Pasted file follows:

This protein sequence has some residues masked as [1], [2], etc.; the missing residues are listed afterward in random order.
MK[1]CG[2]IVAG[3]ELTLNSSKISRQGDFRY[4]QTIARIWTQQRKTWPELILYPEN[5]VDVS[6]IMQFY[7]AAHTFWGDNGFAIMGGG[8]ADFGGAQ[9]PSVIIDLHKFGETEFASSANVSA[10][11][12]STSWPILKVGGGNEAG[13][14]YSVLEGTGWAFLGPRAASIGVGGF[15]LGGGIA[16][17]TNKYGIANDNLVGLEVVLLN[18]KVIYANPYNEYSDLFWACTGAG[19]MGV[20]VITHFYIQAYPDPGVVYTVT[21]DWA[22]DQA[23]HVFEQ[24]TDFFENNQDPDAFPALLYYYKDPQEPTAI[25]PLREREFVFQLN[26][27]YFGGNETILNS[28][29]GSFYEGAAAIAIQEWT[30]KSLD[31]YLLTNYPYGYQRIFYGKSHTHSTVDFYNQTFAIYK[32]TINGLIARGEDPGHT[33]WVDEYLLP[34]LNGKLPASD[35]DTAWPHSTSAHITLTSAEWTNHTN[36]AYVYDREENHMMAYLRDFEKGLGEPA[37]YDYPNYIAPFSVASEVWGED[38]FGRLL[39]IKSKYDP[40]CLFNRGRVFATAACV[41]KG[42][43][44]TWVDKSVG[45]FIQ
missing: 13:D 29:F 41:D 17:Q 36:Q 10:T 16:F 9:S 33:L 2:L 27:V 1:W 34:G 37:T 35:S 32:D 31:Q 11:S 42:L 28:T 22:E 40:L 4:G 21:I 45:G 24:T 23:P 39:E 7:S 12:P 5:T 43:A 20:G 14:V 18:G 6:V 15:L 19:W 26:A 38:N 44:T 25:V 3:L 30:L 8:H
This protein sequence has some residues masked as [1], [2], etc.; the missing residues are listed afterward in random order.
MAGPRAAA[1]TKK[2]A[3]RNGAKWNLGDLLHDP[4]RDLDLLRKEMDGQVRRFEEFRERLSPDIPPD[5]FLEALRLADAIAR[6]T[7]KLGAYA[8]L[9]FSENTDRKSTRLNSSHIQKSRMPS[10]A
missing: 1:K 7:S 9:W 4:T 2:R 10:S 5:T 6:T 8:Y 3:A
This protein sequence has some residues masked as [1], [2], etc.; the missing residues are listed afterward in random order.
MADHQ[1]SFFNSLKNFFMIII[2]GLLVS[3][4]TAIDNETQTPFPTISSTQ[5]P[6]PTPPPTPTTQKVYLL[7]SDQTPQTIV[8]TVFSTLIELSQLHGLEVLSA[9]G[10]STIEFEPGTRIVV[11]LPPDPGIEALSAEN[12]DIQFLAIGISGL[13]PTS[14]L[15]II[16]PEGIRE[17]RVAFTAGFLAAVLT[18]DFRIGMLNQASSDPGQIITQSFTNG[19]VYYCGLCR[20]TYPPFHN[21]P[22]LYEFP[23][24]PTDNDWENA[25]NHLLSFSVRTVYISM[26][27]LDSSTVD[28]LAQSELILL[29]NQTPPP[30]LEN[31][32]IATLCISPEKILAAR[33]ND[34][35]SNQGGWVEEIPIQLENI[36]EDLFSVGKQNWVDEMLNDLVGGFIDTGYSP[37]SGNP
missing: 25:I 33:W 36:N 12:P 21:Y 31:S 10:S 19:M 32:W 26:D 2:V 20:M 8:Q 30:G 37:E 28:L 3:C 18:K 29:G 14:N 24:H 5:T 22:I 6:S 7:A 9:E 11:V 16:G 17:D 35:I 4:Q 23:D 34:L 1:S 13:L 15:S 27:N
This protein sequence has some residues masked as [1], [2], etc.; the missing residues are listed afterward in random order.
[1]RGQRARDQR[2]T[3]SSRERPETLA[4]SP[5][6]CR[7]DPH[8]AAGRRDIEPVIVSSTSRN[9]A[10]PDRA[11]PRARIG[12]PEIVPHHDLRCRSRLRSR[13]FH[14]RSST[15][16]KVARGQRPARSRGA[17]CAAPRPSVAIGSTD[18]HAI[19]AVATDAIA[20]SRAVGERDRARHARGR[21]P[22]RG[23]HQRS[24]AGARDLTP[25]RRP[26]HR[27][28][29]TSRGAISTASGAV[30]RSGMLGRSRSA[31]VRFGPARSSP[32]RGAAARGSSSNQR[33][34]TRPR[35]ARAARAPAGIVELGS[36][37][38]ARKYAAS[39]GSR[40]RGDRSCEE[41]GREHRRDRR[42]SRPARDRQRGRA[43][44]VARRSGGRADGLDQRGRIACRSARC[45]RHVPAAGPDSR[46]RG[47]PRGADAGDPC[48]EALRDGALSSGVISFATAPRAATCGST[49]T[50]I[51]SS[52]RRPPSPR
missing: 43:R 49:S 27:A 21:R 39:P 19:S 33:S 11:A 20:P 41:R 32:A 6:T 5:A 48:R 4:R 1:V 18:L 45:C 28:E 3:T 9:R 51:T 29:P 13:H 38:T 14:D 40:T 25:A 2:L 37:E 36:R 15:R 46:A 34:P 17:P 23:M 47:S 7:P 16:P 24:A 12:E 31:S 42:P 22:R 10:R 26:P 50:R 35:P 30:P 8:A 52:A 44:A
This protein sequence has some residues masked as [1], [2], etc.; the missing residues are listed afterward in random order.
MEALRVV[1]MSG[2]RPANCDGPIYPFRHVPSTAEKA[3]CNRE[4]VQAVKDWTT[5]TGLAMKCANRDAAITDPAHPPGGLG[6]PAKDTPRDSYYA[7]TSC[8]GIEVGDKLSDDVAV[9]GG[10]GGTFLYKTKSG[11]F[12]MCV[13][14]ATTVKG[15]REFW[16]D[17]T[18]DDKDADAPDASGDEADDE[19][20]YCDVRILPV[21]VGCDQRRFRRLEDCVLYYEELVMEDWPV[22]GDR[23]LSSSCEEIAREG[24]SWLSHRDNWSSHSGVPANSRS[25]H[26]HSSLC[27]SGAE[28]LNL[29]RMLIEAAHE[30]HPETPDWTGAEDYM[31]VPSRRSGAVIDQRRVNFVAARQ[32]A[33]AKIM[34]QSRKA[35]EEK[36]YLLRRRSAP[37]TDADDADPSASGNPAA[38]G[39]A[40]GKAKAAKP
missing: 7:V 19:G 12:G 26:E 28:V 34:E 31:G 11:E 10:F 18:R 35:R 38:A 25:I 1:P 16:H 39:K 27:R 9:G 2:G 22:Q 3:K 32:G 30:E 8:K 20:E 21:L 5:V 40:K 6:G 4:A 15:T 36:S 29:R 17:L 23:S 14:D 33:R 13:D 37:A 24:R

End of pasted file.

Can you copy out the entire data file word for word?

This protein sequence has some residues masked as [1], [2], etc.; the missing residues are listed afterward in random order.
MK[1]CG[2]IVAG[3]ELTLNSSKISRQGDFRY[4]QTIARIWTQQRKTWPELILYPEN[5]VDVS[6]IMQFY[7]AAHTFWGDNGFAIMGGG[8]ADFGGAQ[9]PSVIIDLHKFGETEFASSANVSA[10][11][12]STSWPILKVGGGNEAG[13][14]YSVLEGTGWAFLGPRAASIGVGGF[15]LGGGIA[16][17]TNKYGIANDNLVGLEVVLLN[18]KVIYANPYNEYSDLFWACTGAG[19]MGV[20]VITHFYIQAYPDPGVVYTVT[21]DWA[22]DQA[23]HVFEQ[24]TDFFENNQDPDAFPALLYYYKDPQEPTAI[25]PLREREFVFQLN[26][27]YFGGNETILNS[28][29]GSFYEGAAAIAIQEWT[30]KSLD[31]YLLTNYPYGYQRIFYGKSHTHSTVDFYNQTFAIYK[32]TINGLIARGEDPGHT[33]WVDEYLLP[34]LNGKLPASD[35]DTAWPHSTSAHITLTSAEWTNHTN[36]AYVYDREENHMMAYLRDFEKGLGEPA[37]YDYPNYIAPFSVASEVWGED[38]FGRLL[39]IKSKYDP[40]CLFNRGRVFATAACV[41]KG[42][43][44]TWVDKSVG[45]FIQ
missing: 13:D 29:F 41:D 17:Q 36:Q 10:T 16:F 9:S 33:L 2:L 27:V 1:W 34:G 37:T 35:S 32:D 31:Q 11:S 42:L 28:T 22:E 40:L 4:G 21:I 45:G 24:T 23:P 39:E 7:S 12:P 5:T 43:A 20:G 14:V 18:G 6:V 15:L 19:W 26:A 38:N 44:T 25:V 3:L 30:L 8:H
This protein sequence has some residues masked as [1], [2], etc.; the missing residues are listed afterward in random order.
MAGPRAAA[1]TKK[2]A[3]RNGAKWNLGDLLHDP[4]RDLDLLRKEMDGQVRRFEEFRERLSPDIPPD[5]FLEALRLADAIAR[6]T[7]KLGAYA[8]L[9]FSENTDRKSTRLNSSHIQKSRMPS[10]A
missing: 1:K 7:S 9:W 4:T 2:R 10:S 5:T 6:T 8:Y 3:A
This protein sequence has some residues masked as [1], [2], etc.; the missing residues are listed afterward in random order.
MADHQ[1]SFFNSLKNFFMIII[2]GLLVS[3][4]TAIDNETQTPFPTISSTQ[5]P[6]PTPPPTPTTQKVYLL[7]SDQTPQTIV[8]TVFSTLIELSQLHGLEVLSA[9]G[10]STIEFEPGTRIVV[11]LPPDPGIEALSAEN[12]DIQFLAIGISGL[13]PTS[14]L[15]II[16]PEGIRE[17]RVAFTAGFLAAVLT[18]DFRIGMLNQASSDPGQIITQSFTNG[19]VYYCGLCR[20]TYPPFHN[21]P[22]LYEFP[23][24]PTDNDWENA[25]NHLLSFSVRTVYISM[26][27]LDSSTVD[28]LAQSELILL[29]NQTPPP[30]LEN[31][32]IATLCISPEKILAAR[33]ND[34][35]SNQGGWVEEIPIQLENI[36]EDLFSVGKQNWVDEMLNDLVGGFIDTGYSP[37]SGNP
missing: 25:I 33:W 36:N 12:P 21:Y 31:S 10:S 19:M 32:W 26:D 2:V 20:M 8:Q 30:G 37:E 28:L 3:C 18:K 29:G 14:N 24:H 5:T 22:I 6:S 7:A 9:E 11:V 16:G 17:D 35:I 4:Q 23:D 34:L 1:S 13:L 15:S 27:N
This protein sequence has some residues masked as [1], [2], etc.; the missing residues are listed afterward in random order.
[1]RGQRARDQR[2]T[3]SSRERPETLA[4]SP[5][6]CR[7]DPH[8]AAGRRDIEPVIVSSTSRN[9]A[10]PDRA[11]PRARIG[12]PEIVPHHDLRCRSRLRSR[13]FH[14]RSST[15][16]KVARGQRPARSRGA[17]CAAPRPSVAIGSTD[18]HAI[19]AVATDAIA[20]SRAVGERDRARHARGR[21]P[22]RG[23]HQRS[24]AGARDLTP[25]RRP[26]HR[27][28][29]TSRGAISTASGAV[30]RSGMLGRSRSA[31]VRFGPARSSP[32]RGAAARGSSSNQR[33][34]TRPR[35]ARAARAPAGIVELGS[36][37][38]ARKYAAS[39]GSR[40]RGDRSCEE[41]GREHRRDRR[42]SRPARDRQRGRA[43][44]VARRSGGRADGLDQRGRIACRSARC[45]RHVPAAGPDSR[46]RG[47]PRGADAGDPC[48]EALRDGALSSGVISFATAPRAATCGST[49]T[50]I[51]SS[52]RRPPSPR
missing: 43:R 49:S 27:A 21:R 39:P 19:S 33:S 11:A 20:P 41:R 32:A 6:T 5:A 48:R 4:R 1:V 18:L 45:C 28:E 3:T 9:R 51:T 29:P 13:H 38:T 14:D 40:T 25:A 2:L 37:E 36:R 15:R 46:A 34:P 17:P 23:M 47:S 7:P 16:P 24:A 12:E 31:S 42:P 22:R 10:R 26:P 50:R 35:P 30:P 8:A 52:A 44:A
This protein sequence has some residues masked as [1], [2], etc.; the missing residues are listed afterward in random order.
MEALRVV[1]MSG[2]RPANCDGPIYPFRHVPSTAEKA[3]CNRE[4]VQAVKDWTT[5]TGLAMKCANRDAAITDPAHPPGGLG[6]PAKDTPRDSYYA[7]TSC[8]GIEVGDKLSDDVAV[9]GG[10]GGTFLYKTKSG[11]F[12]MCV[13][14]ATTVKG[15]REFW[16]D[17]T[18]DDKDADAPDASGDEADDE[19][20]YCDVRILPV[21]VGCDQRRFRRLEDCVLYYEELVMEDWPV[22]GDR[23]LSSSCEEIAREG[24]SWLSHRDNWSSHSGVPANSRS[25]H[26]HSSLC[27]SGAE[28]LNL[29]RMLIEAAHE[30]HPETPDWTGAEDYM[31]VPSRRSGAVIDQRRVNFVAARQ[32]A[33]AKIM[34]QSRKA[35]EEK[36]YLLRRRSAP[37]TDADDADPSASGNPAA[38]G[39]A[40]GKAKAAKP
missing: 7:V 19:G 12:G 26:E 28:V 34:E 31:G 11:E 10:F 18:R 35:R 38:A 25:I 1:P 16:H 39:K 27:R 9:G 2:G 22:Q 3:K 32:G 30:E 8:K 20:E 21:L 5:V 40:K 6:G 4:A 15:T 36:S 29:R 17:L 23:S 14:D 33:R 13:D 37:A 24:R